The five-year term of Corruption and Crime Commissioner, the Hon. John McKechnie QC ended at midnight on 27 April 2020.
The Hon. John McKechnie QC is the first person to serve a full five-year term as Commissioner and the only person to seek reappointment.
The nomination committee, headed by the Chief Justice of the Supreme Court, and the leaders of both major political parties supported Mr McKechnie’s reappointment. However, the reappointment did not achieve bipartisan or majority support from the Joint Standing Committee on the Corruption and Crime Commission, which comprises of four sitting Members of both houses of State Parliament.
The Commissioner’s departure comes at a critical time with a number of significant ongoing investigations underway, including into:
- procurement and other corrupt activities within the Department of Communities;
- serious misconduct within the State’s prisons;
- parliamentary electoral allowances; and
- alleged excessive use of force by WA Police Force officers.
Reviews of the responses from various WA public sector agencies to Commission reports and recommendations have also commenced, but are yet to be completed.
Commissioner McKechnie has been instrumental in highlighting publicly or directly to public sector authorities, particular corruption risks in the WA public sector concerning: procurement and financial management; the misuse of data and information; the inappropriate use of force; people at risk; policy, regulation and licensing; and the WA Police Force.
Commissioner McKechnie delivered 45 public reports into corruption in Western Australia during his term in office. Recent reports include uncovering the largest public sector corruption case in Australia’s history; exposing corrupt conduct involving more than a million dollars in two investigations; and more than a decade of serious misconduct and corruption at the North Metropolitan Health Service.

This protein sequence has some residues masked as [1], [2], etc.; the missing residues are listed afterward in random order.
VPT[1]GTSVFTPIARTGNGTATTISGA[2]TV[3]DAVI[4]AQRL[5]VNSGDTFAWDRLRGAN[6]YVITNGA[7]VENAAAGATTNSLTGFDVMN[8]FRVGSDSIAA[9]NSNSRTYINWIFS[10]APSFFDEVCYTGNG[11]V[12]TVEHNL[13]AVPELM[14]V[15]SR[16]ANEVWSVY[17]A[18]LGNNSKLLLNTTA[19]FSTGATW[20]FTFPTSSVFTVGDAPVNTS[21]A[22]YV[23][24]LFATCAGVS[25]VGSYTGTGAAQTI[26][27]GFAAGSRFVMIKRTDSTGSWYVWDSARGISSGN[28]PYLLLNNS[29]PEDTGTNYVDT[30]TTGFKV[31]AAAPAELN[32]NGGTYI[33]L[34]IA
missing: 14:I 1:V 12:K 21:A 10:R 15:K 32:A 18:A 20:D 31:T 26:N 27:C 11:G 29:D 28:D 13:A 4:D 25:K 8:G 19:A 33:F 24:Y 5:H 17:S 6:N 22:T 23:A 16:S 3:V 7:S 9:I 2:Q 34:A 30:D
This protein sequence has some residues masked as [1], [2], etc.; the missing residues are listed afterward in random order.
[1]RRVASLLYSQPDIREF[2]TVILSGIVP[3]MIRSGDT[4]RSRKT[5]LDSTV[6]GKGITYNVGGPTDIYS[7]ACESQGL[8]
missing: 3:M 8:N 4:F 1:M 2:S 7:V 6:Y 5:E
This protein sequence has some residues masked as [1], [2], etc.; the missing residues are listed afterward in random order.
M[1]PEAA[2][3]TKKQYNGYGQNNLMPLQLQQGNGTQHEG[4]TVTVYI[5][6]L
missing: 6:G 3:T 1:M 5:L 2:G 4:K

Although much of the Commission's work is confidential, Commissioner McKechnie has been instrumental in ensuring the Commission has more effectively informed the public sector, media, and the WA community on the outcomes of investigations and their responsibilities to report misconduct.
Since Commissioner McKechnie's appointment, there has been an increase in public confidence in reporting serious misconduct to the Corruption and Crime Commission. Prior to his appointment 11% of allegations were from the public. At the end of his appointment, approximately 40% of allegations come from the community.
Commissioner McKechnie has also ensured Commission investigations are conducted more efficiently, with investigations now taking an average of 309 days to complete.
Commissioner McKechnie leaves the Corruption and Crime Commission a much better organisation than the one at which he commenced in 2015. He has restored the focus and confidence of those within the Commission to exposing and disrupting corruption in the WA public sector.
The Acting Corruption and Crime Commissioner is Mr. Scott Ellis.
Mr. Ellis has been an Acting Commissioner since 1 July 2016 and has been actively involved in Commission matters since then. He was reappointed in July 2019 and his current term ends in July 2022. Mr Ellis is a barrister with considerable experience in commercial litigation and decision-making. Whilst maintaining his legal practice, he will undertake his acting Commissioner responsibilities on a part-time capacity until a new Commissioner is appointed.